Do­mes­tic abuse cases reach ‘epi­demic’ level

●Women’ said char­ity un­der se­vere strain

The Jewish Chronicle - - FRONT PAGE - BY ROSA DO­HERTY

THE NUM­BER of cases of do­mes­tic abuse as­sisted by Jewish Women’s Aid has more than dou­bled — from 210 in 2015 to 465 last year — and the num­bers are con­tin­u­ing to rise.

In to­tal, JWA’s helpline was con­tacted by 710 women in 2016 — com­pared with 400 in 2015.

Mean­while this Jan­uary alone, the char­ity took on 30 new cases, more than in any other sin­gle month in its 30 year his­tory, and a third more than in the same month last year, when it took on 20 cases.

Naomi Dick­son, J WA chief ex­ec­u­tive, said: “It re­ally does feel like we are ex­pe­ri­enc­ing an epi­demic, which doesn’t bear think­ing about for a rel­a­tively small com­mu­nity.”

JWA now has its high­est-ever num­ber of open cases, with 80 women cur­rently be­ing as­sisted. In 2015, the char­ity had an av­er­age of 40 cases on­go­ing at any one time.

The surge in women from all Jewish back­grounds, who are seek­ing help across the coun­try, means the char­ity needs an ad­di­tional £100,000 to cope with the added strain on its ser­vices.

Ms Dick­son said: “We have al­ready re­cruited one more case­worker to the team but will need an­other, plus we’ve aug­mented coun­selling and chil­dren’s ser­vices.”

Women have re­ported a range of do­mes­tic vi­o­lence, in­clud­ing psy­cho­log­i­cal, phys­i­cal, fi­nan­cial, sex­ual, spir­i­tual and men­tal abuse.

The ma­jor­ity of cases have been re­ported by Jewish women in Lon­don, Manch­ester and Leeds.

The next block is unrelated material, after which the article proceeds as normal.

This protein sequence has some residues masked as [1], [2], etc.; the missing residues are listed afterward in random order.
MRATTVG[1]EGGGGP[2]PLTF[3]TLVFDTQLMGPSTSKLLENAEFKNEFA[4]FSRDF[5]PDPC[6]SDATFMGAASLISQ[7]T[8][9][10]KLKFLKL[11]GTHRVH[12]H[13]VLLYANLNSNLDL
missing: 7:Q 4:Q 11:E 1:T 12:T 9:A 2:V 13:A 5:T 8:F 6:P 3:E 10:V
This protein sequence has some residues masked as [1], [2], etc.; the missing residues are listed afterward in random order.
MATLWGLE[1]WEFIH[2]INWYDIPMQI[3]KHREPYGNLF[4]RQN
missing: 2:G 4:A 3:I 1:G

Ms Dick­son said: “Typ­i­cally women are af­fected 35 times be­fore seek­ing help and sup­port, and anec­do­tally Jewish women wait longer be­cause of stigma within the com­mu­nity and their fam­i­lies, be­cause of feel­ings of shame, and of course to pro­tect their chil­dren.” She said half of JWA’s cases in­volved chil­dren un­der 18 who have wit­nessed abuse.

Women con­tact­ing JWA said the abuse they were suf­fer­ing was not new or one-off in­ci­dents. “They are of­ten com­ing to us af­ter sev­eral years of abuse which may have es­ca­lated in

some way”.

Ms Dick­son said the in­crease in re­ported cases could in part be ex­plained by a sto­ry­line in The Archers last year about psy­cho­log­i­cal abuse. Fic­tional char­ac­ter He­len Archer was ul­ti­mately raped by her hus­band, Robert Titch­ener.

The story made head­lines and one na­tional women’s aid char­ity re­ported a 20 per cent in­crease in calls from abused women. Ms Dick­son said: “I think that story made women across so­ci­ety feel com­fort­able

about com­ing for­ward, and we have seen it in the Jewish com­mu­nity too.”

She also at­trib­uted the in­crease to ris­ing aware­ness of the is­sue at schools and syn­a­gogues.

“I think do­mes­tic vi­o­lence has al­ways been a prob­lem for our com­mu­nity de­spite peo­ple not be­liev­ing it hap­pens here,” she said .“In Novem­ber 2015 we ran a very prom­i­nent cam­paign all over the com­mu­nity. We put it on bill­boards, shops, com­mu­nity cen­tres — ev­ery­where, so peo­ple couldn’ t ig­nore it.

“We have also had greater in­flu­ence and reach within the com­mu­nity through our schools ed­u­ca­tion pro­grammes, reach­ing over 3,000 pupils last year.”

The char­ity has trained 1,000 pro­fes­sion­als from com­mu­nal or­gan­isa- tions on how to spot and help vic­tims of do­mes­tic vi­o­lence.

Ms Dick­son said: “It is very hard for any sec­tor of the com­mu­nity to ac­knowl­edge that do­mes­tic abuse is an is­sue in their shul, and this is the same across the breadth of the com­mu­nity.

“We have an ex­cel­lent work­ing re­la­tion­ship with the new get case­worker at the Lon­don Beth Din who has sup­ported many women and also refers clients to our ser­vice.

“We have sev­eral United Syn­a­gogue rab­bis and reb­bet­zens who we have trained and are very un­der­stand­ing.”

PHOTO: GETTY IMAGES

Naomi Dick­son

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